Lindsays warns of Christmas gifts that could land children with tax bill

Lindsays warns of Christmas gifts that could land children with tax bill

Grant Johnson

Lawyers at Lindsays are warning kind-hearted parents are that their festive generosity could prove costly for their children - leaving them with hefty tax bills.

Presents of cash, a car or money for a holiday come with potential pitfalls that many people simply do not realise, according to the firm.

Lindsays has said they are working with an increasing number of families to avoid costly consequences should unforeseen circumstances strike.

The firm, which has offices in Edinburgh, Glasgow and Dundee, has seen a rise in the number of cases it is dealing with where people risk being stung with an unexpected inheritance tax (IHT) bill because they and their parents were unaware of the implications of what they thought was a gift.

Inheritance tax would be payable if the person who made the gift dies within seven years of making it.

Cases come at a time when grown-up children - part of the so-called Generation Rent - have never needed more help from the ‘bank of mum and dad’ to support them with significant purchases.

Grant Johnson, head of private client at Lindsays, said: “The problems of Generation Rent are well-known. On one hand, high house prices have driven up the deposits that first-time buyers need to save.

“On the other hand, rising rents have made it harder for would-be homeowners to save anything at all. It’s not surprising that mothers, fathers and other generous relatives are minded to help if they can.

“The economic uncertainty surrounding the Covid recovery only makes the situation more difficult for Generation Rent. But although this Christmas of all Christmases might feel like the right time to open the Bank of Mum and Dad, you need to be aware of potential inheritance tax implications.”

Figures from Legal & General show that almost 260,000 property deals in the UK were supported by buyers’ parents, with an average contribution of more than £24,000. A third of people surveyed said they expected help from their parents to buy a house over the next five years.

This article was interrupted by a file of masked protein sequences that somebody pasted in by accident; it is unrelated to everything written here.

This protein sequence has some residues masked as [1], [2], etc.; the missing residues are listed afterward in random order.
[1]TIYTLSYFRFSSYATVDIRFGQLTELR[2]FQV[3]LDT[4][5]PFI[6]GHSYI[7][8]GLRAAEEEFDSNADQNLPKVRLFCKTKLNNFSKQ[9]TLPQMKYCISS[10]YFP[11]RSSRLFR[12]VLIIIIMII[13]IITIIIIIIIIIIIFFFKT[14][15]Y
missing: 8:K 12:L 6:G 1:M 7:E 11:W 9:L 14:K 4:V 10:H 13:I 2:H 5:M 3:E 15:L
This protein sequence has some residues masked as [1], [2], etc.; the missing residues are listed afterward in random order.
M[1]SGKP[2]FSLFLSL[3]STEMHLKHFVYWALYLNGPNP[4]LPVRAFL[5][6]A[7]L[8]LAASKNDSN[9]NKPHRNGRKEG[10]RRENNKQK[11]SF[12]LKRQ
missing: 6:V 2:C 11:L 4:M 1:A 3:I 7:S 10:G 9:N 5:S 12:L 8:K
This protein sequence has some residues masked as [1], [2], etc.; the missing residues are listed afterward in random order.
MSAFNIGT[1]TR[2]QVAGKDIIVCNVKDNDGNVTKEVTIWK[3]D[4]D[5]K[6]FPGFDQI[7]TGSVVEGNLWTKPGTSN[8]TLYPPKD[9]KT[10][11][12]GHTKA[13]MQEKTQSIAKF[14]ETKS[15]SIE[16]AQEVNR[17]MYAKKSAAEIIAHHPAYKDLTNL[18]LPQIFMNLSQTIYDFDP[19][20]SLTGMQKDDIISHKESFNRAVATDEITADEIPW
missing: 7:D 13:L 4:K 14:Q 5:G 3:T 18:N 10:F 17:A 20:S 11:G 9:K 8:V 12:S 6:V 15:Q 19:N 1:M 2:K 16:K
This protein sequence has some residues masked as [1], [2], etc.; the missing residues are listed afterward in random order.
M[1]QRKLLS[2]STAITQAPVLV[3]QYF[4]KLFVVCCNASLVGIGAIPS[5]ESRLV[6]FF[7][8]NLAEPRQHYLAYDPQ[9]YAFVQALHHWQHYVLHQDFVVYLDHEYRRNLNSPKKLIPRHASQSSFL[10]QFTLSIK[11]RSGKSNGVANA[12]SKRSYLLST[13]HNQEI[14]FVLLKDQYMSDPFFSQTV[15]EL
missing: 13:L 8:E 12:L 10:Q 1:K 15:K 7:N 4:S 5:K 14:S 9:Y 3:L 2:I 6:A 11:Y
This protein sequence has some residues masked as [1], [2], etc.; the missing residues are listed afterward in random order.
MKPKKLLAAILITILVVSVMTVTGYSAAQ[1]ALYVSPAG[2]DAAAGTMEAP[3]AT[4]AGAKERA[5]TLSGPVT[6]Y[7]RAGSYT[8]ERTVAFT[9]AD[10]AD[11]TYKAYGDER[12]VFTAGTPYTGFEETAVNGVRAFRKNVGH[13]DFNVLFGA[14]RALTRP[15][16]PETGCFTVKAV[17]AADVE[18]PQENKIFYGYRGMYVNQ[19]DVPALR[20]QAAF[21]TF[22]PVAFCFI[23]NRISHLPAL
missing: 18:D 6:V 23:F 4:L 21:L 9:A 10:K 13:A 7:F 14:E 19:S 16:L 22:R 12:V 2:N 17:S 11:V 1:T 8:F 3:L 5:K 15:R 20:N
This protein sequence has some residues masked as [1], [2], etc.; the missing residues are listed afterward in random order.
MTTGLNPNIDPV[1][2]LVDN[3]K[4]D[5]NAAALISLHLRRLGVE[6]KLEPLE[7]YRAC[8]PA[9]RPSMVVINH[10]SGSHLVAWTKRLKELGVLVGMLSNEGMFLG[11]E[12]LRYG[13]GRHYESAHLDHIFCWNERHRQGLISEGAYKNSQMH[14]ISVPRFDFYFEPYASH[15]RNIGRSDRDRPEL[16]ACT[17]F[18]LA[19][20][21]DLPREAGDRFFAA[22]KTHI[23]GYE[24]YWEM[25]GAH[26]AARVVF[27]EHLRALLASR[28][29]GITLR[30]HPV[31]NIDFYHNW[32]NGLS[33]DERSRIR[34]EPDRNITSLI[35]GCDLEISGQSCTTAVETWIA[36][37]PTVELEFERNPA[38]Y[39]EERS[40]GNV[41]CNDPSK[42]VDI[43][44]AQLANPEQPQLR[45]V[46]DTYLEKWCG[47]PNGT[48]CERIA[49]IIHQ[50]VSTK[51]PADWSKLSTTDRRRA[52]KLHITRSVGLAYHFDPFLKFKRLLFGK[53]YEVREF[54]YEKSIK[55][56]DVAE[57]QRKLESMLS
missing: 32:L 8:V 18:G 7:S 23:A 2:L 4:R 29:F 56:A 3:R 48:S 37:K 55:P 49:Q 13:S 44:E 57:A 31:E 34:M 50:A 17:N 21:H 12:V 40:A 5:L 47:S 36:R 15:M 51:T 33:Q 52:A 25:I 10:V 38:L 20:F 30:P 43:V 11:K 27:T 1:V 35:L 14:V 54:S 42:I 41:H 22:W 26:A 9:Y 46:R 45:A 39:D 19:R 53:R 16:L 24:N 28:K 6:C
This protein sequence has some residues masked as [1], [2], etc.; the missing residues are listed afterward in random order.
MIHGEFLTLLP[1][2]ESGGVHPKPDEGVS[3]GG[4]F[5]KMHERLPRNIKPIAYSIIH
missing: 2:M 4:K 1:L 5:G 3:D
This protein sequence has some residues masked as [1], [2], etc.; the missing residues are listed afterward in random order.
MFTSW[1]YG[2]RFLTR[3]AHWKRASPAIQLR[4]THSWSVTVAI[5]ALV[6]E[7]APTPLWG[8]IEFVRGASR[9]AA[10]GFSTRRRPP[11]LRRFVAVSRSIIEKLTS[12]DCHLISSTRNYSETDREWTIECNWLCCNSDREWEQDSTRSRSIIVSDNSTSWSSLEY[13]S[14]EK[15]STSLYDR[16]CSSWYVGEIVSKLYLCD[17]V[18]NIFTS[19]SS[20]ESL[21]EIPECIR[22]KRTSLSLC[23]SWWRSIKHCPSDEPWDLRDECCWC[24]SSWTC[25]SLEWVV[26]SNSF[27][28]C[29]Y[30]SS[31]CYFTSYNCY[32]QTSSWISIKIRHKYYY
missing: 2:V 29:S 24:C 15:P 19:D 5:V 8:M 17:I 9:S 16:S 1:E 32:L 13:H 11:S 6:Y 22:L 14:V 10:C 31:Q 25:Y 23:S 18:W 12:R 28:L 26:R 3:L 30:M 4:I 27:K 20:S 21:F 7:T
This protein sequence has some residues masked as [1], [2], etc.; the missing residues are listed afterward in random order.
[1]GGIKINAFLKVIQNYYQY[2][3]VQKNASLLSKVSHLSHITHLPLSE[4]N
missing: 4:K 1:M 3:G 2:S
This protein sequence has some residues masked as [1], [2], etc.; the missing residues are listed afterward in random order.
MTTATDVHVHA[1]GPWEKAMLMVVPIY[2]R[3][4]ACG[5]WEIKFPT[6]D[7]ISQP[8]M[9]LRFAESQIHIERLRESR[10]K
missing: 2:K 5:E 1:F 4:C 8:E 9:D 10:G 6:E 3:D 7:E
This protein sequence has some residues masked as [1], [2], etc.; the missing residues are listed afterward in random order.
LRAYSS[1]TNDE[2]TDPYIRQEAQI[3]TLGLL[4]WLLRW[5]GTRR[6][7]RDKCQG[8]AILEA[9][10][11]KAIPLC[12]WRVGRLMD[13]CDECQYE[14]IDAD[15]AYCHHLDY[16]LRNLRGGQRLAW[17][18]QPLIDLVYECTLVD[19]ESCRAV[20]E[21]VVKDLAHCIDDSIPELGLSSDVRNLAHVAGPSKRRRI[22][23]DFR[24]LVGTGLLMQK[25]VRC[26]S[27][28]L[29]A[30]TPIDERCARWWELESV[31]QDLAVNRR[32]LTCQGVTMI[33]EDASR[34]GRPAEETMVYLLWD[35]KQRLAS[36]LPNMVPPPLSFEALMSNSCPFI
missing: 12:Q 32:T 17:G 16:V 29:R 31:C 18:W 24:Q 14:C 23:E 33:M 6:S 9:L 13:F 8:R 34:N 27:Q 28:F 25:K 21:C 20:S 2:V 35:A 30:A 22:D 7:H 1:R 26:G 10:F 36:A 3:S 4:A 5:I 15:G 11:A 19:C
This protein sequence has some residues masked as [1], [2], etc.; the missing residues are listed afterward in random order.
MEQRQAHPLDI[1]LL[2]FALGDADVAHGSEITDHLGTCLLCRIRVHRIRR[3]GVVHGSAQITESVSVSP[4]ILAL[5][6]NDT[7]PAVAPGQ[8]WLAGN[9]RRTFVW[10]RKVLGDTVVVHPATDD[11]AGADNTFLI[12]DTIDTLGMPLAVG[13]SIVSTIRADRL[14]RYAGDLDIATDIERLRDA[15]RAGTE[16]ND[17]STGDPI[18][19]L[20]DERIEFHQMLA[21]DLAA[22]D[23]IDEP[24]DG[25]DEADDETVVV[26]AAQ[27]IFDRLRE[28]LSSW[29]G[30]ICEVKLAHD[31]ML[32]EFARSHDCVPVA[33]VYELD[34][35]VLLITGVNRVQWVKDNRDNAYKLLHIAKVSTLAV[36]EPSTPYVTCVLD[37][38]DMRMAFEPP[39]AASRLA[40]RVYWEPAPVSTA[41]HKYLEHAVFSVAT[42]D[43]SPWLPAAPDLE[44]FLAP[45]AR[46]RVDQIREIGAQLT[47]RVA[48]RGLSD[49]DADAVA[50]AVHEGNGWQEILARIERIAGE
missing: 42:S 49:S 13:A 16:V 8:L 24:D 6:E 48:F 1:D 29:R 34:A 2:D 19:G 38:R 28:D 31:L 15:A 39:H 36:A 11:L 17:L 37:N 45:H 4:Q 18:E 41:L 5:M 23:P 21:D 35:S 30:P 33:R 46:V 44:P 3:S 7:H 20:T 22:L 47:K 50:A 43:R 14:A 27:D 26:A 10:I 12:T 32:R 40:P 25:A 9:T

But Mr Johnson added: “It’s not just help with buying a home which carries risk. HMRC says a gift can be anything which has value. That could include a surprise holiday, help with the cost of major house repairs or projects, a present of a car or family treasure.

“Inheritance tax rules are complicated - even the Government has said they should be simpler and fairer. It is possible that the seven year rule could be reduced, but there’s no time-scale on that.

“With the growing number of people relying on relatives to help them climb on to the property ladder, there are more who may fall into this trap. But it is still possible for help to be given, so long as people seek expert advice before they make their gift.”

Tax-free giving guide:

  • You can give items or cash with a value of up to £3,000 each tax year (any unused annual exemption can be carried forward one year only).
  • Up to £5,000 can be gifted from each parent for a child’s marriage or civil partnership (or £2,500 for a grandchild, and £1,000 for anyone else).
  • Regular gifting made as part of ‘normal expenditure out of income’, including birthday or Christmas presents is allowed.
  • Combining exemptions for the same person is allowable, meaning a couple whose child was marrying could each give them at least £8,000 in ‘exempted gifts’ (a wedding gift of £5,000, a £3,000 gift, any unused exemption from the previous year, and a top-up birthday present). Other family members could also chip in.
  • Beware any gifts do not push your estate above the inheritance tax threshold (£325,000 in the current tax year).
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